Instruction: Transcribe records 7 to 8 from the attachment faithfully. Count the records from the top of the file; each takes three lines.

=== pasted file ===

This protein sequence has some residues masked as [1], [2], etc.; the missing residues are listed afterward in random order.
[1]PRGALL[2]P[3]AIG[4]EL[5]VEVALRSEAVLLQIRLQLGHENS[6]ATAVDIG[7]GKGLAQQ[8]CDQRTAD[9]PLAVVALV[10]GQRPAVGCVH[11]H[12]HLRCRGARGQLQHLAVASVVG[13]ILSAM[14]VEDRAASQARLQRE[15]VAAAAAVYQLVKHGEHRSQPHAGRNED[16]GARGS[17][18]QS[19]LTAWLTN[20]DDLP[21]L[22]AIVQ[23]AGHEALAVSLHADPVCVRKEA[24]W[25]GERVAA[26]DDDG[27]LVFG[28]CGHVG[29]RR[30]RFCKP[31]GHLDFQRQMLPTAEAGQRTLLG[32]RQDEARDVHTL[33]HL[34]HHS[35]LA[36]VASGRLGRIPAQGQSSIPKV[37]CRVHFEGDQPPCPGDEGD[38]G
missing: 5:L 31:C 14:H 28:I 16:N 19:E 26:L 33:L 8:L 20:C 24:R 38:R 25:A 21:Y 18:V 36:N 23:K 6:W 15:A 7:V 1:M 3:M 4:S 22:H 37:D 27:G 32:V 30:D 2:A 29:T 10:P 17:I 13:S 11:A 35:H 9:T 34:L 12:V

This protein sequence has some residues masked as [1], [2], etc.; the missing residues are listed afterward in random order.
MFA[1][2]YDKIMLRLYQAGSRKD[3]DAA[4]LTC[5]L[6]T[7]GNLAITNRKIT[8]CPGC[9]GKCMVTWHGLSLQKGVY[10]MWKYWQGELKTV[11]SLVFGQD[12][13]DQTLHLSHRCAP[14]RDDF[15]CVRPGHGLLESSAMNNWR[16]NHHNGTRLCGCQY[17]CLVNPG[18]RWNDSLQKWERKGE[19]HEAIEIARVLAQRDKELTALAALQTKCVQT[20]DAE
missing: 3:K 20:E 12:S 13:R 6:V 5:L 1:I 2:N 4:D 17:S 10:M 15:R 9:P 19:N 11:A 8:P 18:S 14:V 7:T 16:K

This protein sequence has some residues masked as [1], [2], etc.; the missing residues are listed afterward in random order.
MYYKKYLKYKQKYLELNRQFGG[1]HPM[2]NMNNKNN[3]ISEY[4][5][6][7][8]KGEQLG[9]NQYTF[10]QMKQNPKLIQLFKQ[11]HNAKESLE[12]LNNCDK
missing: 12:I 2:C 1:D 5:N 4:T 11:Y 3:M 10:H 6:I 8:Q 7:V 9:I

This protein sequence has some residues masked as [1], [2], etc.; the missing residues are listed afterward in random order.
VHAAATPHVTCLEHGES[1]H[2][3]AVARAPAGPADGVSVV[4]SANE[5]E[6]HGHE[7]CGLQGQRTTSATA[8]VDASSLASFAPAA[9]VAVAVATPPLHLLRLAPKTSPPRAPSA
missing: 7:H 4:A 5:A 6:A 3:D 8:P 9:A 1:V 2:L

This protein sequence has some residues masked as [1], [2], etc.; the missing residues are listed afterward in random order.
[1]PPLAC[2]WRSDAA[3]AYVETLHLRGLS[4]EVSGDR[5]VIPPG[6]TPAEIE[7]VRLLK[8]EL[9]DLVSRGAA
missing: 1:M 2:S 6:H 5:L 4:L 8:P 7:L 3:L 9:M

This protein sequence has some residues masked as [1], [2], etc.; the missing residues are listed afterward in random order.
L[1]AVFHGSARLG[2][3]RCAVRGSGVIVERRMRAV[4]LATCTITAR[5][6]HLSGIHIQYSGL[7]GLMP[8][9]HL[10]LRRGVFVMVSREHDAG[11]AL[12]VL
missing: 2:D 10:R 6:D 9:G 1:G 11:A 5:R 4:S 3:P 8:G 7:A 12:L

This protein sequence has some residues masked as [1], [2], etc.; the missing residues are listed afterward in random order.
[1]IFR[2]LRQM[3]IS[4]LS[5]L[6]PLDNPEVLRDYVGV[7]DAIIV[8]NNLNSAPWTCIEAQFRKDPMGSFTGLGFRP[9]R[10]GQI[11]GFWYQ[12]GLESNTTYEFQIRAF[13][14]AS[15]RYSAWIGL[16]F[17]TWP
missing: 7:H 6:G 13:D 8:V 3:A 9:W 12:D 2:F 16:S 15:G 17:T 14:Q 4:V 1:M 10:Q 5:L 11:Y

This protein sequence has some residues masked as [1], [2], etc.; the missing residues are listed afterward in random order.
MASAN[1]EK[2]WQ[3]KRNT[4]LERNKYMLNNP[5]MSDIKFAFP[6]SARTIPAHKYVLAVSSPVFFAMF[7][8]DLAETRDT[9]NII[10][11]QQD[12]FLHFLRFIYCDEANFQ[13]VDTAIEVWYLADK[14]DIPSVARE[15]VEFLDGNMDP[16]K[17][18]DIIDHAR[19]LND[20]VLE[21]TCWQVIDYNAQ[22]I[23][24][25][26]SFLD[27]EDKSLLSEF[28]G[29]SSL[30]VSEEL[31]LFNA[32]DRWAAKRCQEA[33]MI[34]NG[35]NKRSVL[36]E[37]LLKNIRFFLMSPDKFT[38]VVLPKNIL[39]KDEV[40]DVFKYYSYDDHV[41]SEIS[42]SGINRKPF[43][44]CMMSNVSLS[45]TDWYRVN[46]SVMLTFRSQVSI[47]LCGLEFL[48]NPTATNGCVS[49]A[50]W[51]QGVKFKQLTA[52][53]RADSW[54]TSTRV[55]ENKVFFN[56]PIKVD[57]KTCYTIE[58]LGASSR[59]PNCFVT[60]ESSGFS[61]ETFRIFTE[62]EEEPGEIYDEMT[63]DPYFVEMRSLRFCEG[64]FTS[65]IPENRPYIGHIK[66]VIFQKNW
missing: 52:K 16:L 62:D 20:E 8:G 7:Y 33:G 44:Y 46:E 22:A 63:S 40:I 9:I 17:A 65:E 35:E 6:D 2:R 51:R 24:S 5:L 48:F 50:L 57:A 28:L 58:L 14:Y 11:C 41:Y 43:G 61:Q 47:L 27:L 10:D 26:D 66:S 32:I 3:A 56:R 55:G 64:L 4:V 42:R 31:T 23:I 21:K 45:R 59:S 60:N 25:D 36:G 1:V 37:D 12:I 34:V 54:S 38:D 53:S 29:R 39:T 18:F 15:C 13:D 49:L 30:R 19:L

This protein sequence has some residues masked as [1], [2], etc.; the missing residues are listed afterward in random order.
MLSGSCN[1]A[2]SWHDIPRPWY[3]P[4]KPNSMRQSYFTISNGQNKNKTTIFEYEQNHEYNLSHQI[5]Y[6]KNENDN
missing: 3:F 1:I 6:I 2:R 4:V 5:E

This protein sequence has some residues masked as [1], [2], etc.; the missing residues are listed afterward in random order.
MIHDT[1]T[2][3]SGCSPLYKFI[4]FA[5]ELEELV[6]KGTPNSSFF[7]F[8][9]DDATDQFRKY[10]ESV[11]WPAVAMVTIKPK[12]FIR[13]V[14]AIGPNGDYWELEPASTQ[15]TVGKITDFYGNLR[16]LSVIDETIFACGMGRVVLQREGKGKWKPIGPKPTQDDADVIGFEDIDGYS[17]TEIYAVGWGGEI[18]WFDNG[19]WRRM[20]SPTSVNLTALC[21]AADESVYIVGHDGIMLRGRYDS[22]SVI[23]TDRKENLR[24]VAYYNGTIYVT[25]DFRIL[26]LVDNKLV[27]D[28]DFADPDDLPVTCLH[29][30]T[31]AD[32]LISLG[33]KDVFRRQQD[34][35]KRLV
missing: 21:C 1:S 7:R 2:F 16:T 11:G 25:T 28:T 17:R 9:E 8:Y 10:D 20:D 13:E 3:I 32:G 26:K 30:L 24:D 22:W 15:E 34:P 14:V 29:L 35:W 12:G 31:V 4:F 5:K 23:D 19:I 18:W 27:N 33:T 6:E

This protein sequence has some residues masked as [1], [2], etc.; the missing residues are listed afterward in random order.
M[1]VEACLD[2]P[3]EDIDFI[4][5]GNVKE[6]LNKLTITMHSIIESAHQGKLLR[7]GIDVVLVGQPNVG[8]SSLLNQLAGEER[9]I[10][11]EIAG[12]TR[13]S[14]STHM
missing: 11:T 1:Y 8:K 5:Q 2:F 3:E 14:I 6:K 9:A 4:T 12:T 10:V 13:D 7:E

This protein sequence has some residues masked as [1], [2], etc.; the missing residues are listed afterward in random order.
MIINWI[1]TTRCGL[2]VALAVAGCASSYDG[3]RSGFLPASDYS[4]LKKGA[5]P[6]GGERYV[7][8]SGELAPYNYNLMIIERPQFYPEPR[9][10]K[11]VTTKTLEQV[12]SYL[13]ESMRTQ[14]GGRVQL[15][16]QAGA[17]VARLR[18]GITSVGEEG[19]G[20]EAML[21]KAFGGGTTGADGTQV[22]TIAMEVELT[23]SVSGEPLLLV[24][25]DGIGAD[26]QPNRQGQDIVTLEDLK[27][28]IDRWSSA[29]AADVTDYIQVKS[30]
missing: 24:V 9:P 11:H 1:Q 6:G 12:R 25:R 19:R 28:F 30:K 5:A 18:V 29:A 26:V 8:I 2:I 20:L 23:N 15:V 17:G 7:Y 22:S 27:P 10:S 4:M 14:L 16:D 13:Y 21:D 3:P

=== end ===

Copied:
This protein sequence has some residues masked as [1], [2], etc.; the missing residues are listed afterward in random order.
[1]IFR[2]LRQM[3]IS[4]LS[5]L[6]PLDNPEVLRDYVGV[7]DAIIV[8]NNLNSAPWTCIEAQFRKDPMGSFTGLGFRP[9]R[10]GQI[11]GFWYQ[12]GLESNTTYEFQIRAF[13][14]AS[15]RYSAWIGL[16]F[17]TWP
missing: 7:H 6:G 13:D 8:V 3:A 9:W 12:D 2:F 16:S 15:G 17:T 14:Q 4:V 1:M 10:Q 5:L 11:Y

This protein sequence has some residues masked as [1], [2], etc.; the missing residues are listed afterward in random order.
MASAN[1]EK[2]WQ[3]KRNT[4]LERNKYMLNNP[5]MSDIKFAFP[6]SARTIPAHKYVLAVSSPVFFAMF[7][8]DLAETRDT[9]NII[10][11]QQD[12]FLHFLRFIYCDEANFQ[13]VDTAIEVWYLADK[14]DIPSVARE[15]VEFLDGNMDP[16]K[17][18]DIIDHAR[19]LND[20]VLE[21]TCWQVIDYNAQ[22]I[23][24][25][26]SFLD[27]EDKSLLSEF[28]G[29]SSL[30]VSEEL[31]LFNA[32]DRWAAKRCQEA[33]MI[34]NG[35]NKRSVL[36]E[37]LLKNIRFFLMSPDKFT[38]VVLPKNIL[39]KDEV[40]DVFKYYSYDDHV[41]SEIS[42]SGINRKPF[43][44]CMMSNVSLS[45]TDWYRVN[46]SVMLTFRSQVSI[47]LCGLEFL[48]NPTATNGCVS[49]A[50]W[51]QGVKFKQLTA[52][53]RADSW[54]TSTRV[55]ENKVFFN[56]PIKVD[57]KTCYTIE[58]LGASSR[59]PNCFVT[60]ESSGFS[61]ETFRIFTE[62]EEEPGEIYDEMT[63]DPYFVEMRSLRFCEG[64]FTS[65]IPENRPYIGHIK[66]VIFQKNW
missing: 52:K 16:L 62:D 20:E 8:G 7:Y 33:G 44:Y 46:E 22:A 63:S 40:I 9:I 17:A 65:E 35:E 6:D 2:R 51:R 24:S 5:L 48:F 50:L 57:A 28:L 58:L 14:Y 11:C 41:Y 43:G 61:Q 47:L 27:L 10:D 26:D 66:S 32:I 3:A 56:R 55:G 64:L 4:V 42:R 31:T 23:I 21:K 45:R 59:S 60:N 25:D 36:G 1:V 37:D 12:I 34:V 54:S 38:D 53:S 29:R 39:T 18:F 15:C 13:D 49:L 30:R 19:L